Unshaken: Real Faith in Our Faithful God by Crawford W. Loritts Jr., Free for CAPC Members
Crawford W. Loritts Jr.’s Unshaken: Real Faith in Our Faithful God is available free to CaPC members this month.
September 20th was “Everybody Pray for Hitchens Day”. The writer and well-known atheist has cancer of the esophagus, and several of his friends in the clergy enlisted their congregations to pray for him. Hitch was understandably indifferent to the idea — “unless it makes you feel better” — but I was surprised to see a religious leader suggest that praying for Hitchens may actually be “hateful”:
As Mr. Hitchens’ beliefs regarding God and religion are more than common knowledge, perhaps abstaining from doing that which is hateful to him is the best way for anyone who calls him- or herself a “person of faith” to uphold this biblical proscription.
Mr. Hitchens, who is the consummate gentleman, has been mostly tolerant of the array of religious groups who have organized this day of prayer despite his firm objections. Yet it seems quite intolerant, disrespectful, and contrary to religious practice to pray for a man who has stated firmly and clearly that he wants no such thing.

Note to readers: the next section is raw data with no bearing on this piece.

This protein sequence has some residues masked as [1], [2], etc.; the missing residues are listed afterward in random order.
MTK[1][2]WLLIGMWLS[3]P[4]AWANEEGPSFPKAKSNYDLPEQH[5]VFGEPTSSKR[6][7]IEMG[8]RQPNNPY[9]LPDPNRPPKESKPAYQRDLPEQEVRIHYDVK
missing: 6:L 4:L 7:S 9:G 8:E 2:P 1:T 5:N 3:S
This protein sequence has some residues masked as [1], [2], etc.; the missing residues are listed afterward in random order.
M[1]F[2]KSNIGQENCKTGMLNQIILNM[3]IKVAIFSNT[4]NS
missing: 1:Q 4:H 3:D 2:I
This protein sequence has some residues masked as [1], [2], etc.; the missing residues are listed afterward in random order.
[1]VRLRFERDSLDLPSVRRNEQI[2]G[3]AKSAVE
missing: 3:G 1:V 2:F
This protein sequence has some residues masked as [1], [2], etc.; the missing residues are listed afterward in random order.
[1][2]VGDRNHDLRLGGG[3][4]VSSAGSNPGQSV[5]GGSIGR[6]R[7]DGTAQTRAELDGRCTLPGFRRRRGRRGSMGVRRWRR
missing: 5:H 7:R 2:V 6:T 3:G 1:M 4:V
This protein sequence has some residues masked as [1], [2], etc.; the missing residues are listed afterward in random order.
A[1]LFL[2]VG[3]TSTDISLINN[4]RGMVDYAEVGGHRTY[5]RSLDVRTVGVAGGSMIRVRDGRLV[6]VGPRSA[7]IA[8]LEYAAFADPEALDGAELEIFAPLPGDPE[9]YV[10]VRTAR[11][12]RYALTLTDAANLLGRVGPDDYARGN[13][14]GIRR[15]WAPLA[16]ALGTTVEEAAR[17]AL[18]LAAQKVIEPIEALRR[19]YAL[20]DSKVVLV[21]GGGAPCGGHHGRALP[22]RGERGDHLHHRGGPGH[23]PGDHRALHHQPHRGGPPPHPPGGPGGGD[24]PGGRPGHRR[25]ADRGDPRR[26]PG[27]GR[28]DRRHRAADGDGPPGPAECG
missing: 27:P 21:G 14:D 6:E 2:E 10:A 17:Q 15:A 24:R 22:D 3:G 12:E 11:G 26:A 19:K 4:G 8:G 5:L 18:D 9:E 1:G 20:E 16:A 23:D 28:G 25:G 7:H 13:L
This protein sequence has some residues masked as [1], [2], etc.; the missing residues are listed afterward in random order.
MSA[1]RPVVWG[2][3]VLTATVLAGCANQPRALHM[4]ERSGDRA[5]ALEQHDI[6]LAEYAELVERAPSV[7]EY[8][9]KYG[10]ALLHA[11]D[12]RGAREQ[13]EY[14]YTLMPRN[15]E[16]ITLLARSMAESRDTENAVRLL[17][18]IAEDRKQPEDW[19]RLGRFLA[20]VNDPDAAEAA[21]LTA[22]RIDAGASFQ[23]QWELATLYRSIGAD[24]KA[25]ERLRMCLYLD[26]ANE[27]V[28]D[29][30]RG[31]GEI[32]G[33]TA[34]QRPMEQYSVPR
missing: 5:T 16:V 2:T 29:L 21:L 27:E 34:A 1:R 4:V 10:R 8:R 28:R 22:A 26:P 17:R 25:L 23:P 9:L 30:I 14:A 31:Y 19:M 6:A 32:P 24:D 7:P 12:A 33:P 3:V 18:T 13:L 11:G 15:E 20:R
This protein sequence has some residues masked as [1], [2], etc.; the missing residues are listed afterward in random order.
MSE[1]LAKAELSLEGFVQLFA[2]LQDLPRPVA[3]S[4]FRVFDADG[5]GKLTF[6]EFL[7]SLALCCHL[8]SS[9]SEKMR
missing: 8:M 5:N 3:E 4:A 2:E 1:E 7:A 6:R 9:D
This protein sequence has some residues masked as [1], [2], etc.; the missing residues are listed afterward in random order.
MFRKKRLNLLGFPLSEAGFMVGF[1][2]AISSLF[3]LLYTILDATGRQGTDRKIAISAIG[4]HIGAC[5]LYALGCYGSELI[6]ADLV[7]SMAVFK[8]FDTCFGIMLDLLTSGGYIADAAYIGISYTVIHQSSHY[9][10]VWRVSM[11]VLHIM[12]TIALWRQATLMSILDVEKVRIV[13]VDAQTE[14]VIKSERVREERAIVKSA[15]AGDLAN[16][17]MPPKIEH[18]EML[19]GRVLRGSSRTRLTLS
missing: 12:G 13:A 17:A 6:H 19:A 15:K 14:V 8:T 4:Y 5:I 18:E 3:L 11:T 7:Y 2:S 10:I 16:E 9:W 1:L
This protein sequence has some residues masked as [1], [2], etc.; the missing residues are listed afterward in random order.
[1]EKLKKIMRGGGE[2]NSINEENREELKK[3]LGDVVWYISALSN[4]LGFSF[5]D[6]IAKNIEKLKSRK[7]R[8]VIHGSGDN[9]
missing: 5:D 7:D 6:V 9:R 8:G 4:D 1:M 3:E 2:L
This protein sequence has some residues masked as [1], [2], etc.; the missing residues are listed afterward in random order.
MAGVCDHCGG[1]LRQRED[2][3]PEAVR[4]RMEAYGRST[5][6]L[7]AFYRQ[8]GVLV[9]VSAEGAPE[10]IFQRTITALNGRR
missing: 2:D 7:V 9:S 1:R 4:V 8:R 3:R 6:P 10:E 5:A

Sometimes being a person of faith — being a person in general — means putting the needs of another before one’s own. Christopher Hitchens neither wants nor needs our prayers. This is hateful to him. The rest is commentary. Go and learn it.
I don’t know anything about Rabbi Krause, but I feel safe saying that when we speak of “prayer”, we are talking about totally different things.
She seems to think of prayer as just another physical act, and that its efficacy to the one prayed for doesn’t extend beyond the feelings of comfort in knowing that someone is praying for him.
I think her last statement is most interesting. We should certainly put the needs of others before our own, but which needs? If you traffic only in felt needs, then it would be unnecessary, perhaps even wrong to pray for Chris Hitchens. If you don’t recognize any higher needs, this is where the story ends.
But when you recognize those higher needs — the need for salvation, faith, identification with Christ — it becomes pretty difficult to think it would be “contrary to religious practice” to pray for someone, even if he was opposed to it.
So, is it loving or hateful to pray for an atheist who doesn’t want your prayer?
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